Chapter 19: BE ON TIME – ROOKIE: Surviving Your Freshman Year of College Soccer
I don’t know who first said that on time means early, but I’ll bet it was a coach. Coaches are fanatics about getting things started on time. You need to know this going in.
The coach has a limited amount of your time, so he needs everything to run on schedule. He’s also in charge of the team culture, so it’s important that players show respect for the time of their teammates. When the coach says we’ll meet at 10 A.M., he expects everyone to be in their places by 9:59.
When players are late, usually it’s only by a minute or two. The reason players end up a minute or two late is because they didn’t leave themselves enough margin for error. If they were supposed to be somewhere at 10 A.M., they tried to time it so they would walk through the door at 9:58. They didn’t anticipate hitting every red light, or the accident that was blocking a lane of traffic, or that the hotel elevator would stop at every floor on the way to the lobby. When they encounter one of these surprises, all of the sudden their plan falls apart and they are late and the coach is unhappy.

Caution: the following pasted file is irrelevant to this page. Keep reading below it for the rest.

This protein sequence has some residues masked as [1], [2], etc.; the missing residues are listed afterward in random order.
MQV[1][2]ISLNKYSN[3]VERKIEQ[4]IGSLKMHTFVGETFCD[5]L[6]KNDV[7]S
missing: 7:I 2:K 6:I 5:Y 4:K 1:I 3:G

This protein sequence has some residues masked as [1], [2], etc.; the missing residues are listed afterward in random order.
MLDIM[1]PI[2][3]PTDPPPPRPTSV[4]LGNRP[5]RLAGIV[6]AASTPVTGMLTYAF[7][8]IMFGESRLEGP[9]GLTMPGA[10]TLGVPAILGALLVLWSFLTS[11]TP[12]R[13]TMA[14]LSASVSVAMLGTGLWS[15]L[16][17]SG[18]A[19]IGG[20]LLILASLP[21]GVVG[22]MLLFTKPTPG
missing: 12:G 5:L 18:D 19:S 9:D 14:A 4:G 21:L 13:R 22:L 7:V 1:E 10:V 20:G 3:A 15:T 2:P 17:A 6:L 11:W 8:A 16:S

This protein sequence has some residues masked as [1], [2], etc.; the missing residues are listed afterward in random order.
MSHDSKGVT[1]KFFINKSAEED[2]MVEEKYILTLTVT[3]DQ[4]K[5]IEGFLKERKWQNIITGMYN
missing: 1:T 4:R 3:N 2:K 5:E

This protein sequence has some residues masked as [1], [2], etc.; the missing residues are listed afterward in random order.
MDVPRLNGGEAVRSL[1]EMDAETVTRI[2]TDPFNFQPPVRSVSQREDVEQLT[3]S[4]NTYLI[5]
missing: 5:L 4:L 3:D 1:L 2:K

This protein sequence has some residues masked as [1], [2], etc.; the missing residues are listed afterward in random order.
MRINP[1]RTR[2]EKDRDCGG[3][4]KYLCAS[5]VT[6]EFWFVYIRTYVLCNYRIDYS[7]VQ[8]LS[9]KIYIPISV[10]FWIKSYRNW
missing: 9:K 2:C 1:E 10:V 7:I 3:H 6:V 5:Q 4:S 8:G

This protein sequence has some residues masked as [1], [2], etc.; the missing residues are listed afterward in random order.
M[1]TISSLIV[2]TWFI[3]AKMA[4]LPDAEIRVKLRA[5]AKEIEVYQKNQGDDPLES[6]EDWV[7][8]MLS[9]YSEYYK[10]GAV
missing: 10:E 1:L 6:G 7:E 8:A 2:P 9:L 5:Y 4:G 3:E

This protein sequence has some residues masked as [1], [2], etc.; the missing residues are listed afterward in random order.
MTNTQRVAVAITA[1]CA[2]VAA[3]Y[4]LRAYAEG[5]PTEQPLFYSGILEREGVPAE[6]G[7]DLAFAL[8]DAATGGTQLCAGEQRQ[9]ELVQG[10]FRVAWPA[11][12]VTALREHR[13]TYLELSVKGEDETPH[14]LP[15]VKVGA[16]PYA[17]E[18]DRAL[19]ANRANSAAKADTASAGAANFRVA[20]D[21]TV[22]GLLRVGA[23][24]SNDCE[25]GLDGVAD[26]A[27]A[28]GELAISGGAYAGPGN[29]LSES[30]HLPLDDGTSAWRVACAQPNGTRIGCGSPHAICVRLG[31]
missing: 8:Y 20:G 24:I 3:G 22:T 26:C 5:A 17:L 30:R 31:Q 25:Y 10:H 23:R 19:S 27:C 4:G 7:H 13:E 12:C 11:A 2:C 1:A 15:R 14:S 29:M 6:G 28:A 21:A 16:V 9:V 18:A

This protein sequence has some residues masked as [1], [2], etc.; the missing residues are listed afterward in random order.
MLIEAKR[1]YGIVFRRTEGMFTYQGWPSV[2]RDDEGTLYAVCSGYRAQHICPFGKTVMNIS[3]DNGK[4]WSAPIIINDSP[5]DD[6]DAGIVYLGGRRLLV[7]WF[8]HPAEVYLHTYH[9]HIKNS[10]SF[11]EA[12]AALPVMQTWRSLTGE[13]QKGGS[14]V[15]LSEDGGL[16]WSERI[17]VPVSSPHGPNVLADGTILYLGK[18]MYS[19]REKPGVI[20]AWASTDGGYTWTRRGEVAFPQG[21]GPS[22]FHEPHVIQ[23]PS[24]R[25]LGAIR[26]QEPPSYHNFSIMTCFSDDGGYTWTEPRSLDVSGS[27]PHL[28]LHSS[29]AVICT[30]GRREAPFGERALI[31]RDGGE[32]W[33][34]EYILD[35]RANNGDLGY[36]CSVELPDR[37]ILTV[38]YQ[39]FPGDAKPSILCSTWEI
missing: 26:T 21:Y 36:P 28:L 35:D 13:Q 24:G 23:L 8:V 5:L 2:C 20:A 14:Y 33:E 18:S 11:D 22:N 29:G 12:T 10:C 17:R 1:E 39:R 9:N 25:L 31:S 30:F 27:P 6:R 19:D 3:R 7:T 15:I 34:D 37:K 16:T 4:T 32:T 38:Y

Being responsible means being on time. You’ve got to allow for the possibility of unexpected delays and factor them into your plan.
If I’m scheduled to meet with the athletic director at 10 A.M., you can bet I’m going to be sitting in his lobby by 9:50. As the saying goes, better an hour early than a minute late.
I could find a thousand different ways to explain to you why it’s important that you show up on time, or you can just trust me that it is. How about you just trust me on this one?
Incidentally, if you are going to be late, call the coach yourself. Don’t ask your teammate to deliver the news because that just ain’t gonna fly.